Known as Jerusalem Day, the anniversary marks the seizure in the 1967 Six-Day War and later annexation of mainly Arab east Jerusalem in a move never recognised by the international community.
Police said two officers were wounded by Palestinian stone-throwers and at least four Palestinians were arrested near the walled Old City's Damascus Gate.
The demonstrators were dispersed by baton-wielding police, some on horseback.
A police statement said that in one incident "several dozen Muslims scuffled with a group of Jews".
Onlookers said at least two Palestinians were wounded in various clashes, and video footage showed a man being taken away on a stretcher by Red Crescent ambulance staff.
A Palestinian cameraman working for France's TF1 television was beaten with flagpoles by the Jewish marchers, producer Michael Illouz told AFP.
He said that Jamil Kadamani was hit on the head, back and hands and taken to hospital for examination.
Witnesses also saw journalists shoved by police.
Police would not say how many jubilant Zionists descended on the Old City's Muslim Quarter on their way to pray at the Western Wall Jewish holy site, only that "large crowds" were expected.
"They are coming here with the support of an extremist government that paid for their buses," a Palestinian woman, Muna Barbar, told AFP outside Damascus Gate.
The Palestinians want the eastern sector of the city as the capital of their promised state, and vigorously oppose any attempt to extend Israeli control.
But Israeli leaders have repeatedly vowed that the city will never again be split, calling it their "eternal, indivisible" capital.
"Jerusalem has always been the capital of the Jewish people alone and not of any other people," Prime Minister Benjamin Netanyahu said at an official Jerusalem Day ceremony.
"A divided Jerusalem is a past memory: the future belongs to a complete Jerusalem which will not be divided again."
- 'Zero tolerance' -
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Jerusalem Day is marked by a series of state ceremonies and an annual march through western Jerusalem and into the east side, which is predominantly attended by nationalist hardliners.
Every year, police deploy in strength to secure the march, which frequently provokes clashes.
This year, two non-governmental organisations appealed to the Israeli High Court to change the route so the march would not pass through the Muslim Quarter.
But last week, the court rejected the appeal, noting it did so "with a heavy heart".
In their ruling, the justices stressed there should be "zero tolerance" of anyone involved in violence, and that police should arrest anyone chanting "death to Arabs".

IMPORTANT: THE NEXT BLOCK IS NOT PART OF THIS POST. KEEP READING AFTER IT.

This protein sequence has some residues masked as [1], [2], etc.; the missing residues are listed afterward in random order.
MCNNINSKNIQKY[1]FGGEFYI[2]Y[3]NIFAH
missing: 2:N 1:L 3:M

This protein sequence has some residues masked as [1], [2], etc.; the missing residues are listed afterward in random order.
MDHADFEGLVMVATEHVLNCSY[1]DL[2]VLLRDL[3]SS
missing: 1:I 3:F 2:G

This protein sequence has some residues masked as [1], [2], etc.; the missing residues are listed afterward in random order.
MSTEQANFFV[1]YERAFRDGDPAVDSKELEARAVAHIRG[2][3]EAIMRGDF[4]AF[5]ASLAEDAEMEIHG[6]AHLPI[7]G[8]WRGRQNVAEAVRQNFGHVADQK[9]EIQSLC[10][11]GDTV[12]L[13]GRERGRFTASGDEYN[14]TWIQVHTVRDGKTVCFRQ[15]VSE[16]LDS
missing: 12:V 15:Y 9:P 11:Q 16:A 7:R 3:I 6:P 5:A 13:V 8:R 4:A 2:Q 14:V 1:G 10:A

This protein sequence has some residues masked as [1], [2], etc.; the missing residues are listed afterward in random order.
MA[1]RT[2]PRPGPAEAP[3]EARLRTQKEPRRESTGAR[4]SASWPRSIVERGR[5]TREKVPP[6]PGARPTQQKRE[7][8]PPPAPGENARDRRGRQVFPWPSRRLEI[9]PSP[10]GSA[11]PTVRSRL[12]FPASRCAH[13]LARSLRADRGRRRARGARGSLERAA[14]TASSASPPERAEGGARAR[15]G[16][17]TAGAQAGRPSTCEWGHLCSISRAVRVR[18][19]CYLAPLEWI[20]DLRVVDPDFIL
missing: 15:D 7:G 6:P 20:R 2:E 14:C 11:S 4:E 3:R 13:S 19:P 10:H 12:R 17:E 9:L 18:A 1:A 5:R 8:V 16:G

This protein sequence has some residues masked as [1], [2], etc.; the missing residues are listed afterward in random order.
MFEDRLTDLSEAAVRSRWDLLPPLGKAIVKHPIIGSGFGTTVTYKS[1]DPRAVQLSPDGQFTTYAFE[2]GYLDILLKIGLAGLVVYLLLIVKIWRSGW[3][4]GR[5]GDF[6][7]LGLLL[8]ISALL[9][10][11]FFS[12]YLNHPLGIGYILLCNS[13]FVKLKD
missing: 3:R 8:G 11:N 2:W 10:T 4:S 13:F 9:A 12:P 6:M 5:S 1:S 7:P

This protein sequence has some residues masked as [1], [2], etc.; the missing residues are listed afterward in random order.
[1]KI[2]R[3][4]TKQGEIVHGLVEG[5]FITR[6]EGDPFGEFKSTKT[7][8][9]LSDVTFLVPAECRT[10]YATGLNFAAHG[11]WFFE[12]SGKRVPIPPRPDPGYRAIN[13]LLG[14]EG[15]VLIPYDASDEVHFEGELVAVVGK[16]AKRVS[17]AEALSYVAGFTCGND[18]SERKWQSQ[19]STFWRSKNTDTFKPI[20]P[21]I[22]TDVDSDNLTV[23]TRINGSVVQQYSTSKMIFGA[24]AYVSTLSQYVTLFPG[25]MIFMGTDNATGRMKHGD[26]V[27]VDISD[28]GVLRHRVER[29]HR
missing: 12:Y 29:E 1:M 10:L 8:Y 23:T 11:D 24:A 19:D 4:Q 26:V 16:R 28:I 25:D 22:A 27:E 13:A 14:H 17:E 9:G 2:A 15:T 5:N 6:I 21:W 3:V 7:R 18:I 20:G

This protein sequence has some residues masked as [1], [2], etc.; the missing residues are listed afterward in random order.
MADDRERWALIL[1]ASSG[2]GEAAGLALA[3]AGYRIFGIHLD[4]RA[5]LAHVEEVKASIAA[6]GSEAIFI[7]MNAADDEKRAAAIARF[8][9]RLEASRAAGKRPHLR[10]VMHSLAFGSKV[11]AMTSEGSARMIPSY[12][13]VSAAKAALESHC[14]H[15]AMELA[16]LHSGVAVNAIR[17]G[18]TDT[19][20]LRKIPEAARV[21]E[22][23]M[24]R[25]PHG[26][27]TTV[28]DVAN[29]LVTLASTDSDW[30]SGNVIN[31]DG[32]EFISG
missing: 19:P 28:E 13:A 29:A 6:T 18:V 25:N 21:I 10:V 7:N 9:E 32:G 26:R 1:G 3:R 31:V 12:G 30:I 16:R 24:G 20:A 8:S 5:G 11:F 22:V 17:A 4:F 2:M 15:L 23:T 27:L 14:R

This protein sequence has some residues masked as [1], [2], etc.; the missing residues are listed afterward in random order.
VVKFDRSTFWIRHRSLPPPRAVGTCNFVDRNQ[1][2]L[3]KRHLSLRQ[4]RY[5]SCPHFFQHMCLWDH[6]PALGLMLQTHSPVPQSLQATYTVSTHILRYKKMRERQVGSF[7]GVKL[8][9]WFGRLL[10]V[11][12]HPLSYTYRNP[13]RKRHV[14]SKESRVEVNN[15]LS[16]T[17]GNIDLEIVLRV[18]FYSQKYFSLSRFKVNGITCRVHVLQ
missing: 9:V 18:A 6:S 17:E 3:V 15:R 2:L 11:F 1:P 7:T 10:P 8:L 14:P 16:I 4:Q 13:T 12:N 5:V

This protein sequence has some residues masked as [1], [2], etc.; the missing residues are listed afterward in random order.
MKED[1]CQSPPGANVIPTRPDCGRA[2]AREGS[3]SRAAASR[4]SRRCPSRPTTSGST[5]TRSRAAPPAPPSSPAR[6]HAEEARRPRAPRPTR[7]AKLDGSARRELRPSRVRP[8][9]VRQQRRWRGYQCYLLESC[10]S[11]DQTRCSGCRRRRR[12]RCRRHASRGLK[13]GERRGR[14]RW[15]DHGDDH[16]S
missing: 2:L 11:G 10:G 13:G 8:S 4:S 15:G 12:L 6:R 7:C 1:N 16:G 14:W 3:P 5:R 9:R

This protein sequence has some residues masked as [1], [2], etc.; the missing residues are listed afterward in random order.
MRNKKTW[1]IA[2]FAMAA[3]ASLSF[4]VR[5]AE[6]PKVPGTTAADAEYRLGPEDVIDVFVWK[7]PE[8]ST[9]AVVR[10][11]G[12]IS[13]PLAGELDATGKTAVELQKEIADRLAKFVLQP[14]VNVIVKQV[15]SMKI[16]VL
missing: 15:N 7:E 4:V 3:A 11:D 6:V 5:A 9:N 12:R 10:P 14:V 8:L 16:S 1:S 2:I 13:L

Spokesman Micky Rosenfeld said "thousands of police" were in and around the Old City.
Spokeswoman Luba Samri said both uniformed and undercover officers were on the streets.
"The police will show zero tolerance to any display of physical or verbal violence, will act with every means at its disposal against anyone disturbing the peace or rioting, who will be prosecuted to the full extent of the law," she said.
- 'March of hate' -
Leftist groups, including members of the Meretz party's youth wing, held a counter-demonstration outside city hall to protest against what it called the "march of hate".
An AFP journalist said about 100 people took part amid a large police presence and there was no trouble.
One participating group, the anti-racism movement Tag Meir, said the annual march had become "a focus for extremist groups" and was routinely accompanied by "racist slurs and insults, destruction of property and physical violence against the Palestinian residents of Jerusalem".
"This year we say a loud and clear 'No to the violence, the hatred and the incitement' which threaten the delicate fabric of daily life in Jerusalem," it said.
The group said its supporters would walk through the Muslim Quarter giving flowers to residents as a gesture of peace and coexistence.
Tag Meir was one of two NGOs which unsuccessfully petitioned the Supreme Court to change the route of the march.
Later Sunday, Netanyahu was to join President Reuven Rivlin for a ceremony on Ammunition Hill in east Jerusalem, a former Jordanian military post that saw some of the bloodiest fighting of the 1967 war.
Today, some 200,000 Israelis live in 15 settlement neighbourhoods in east Jerusalem alongside a Palestinian population of 310,000.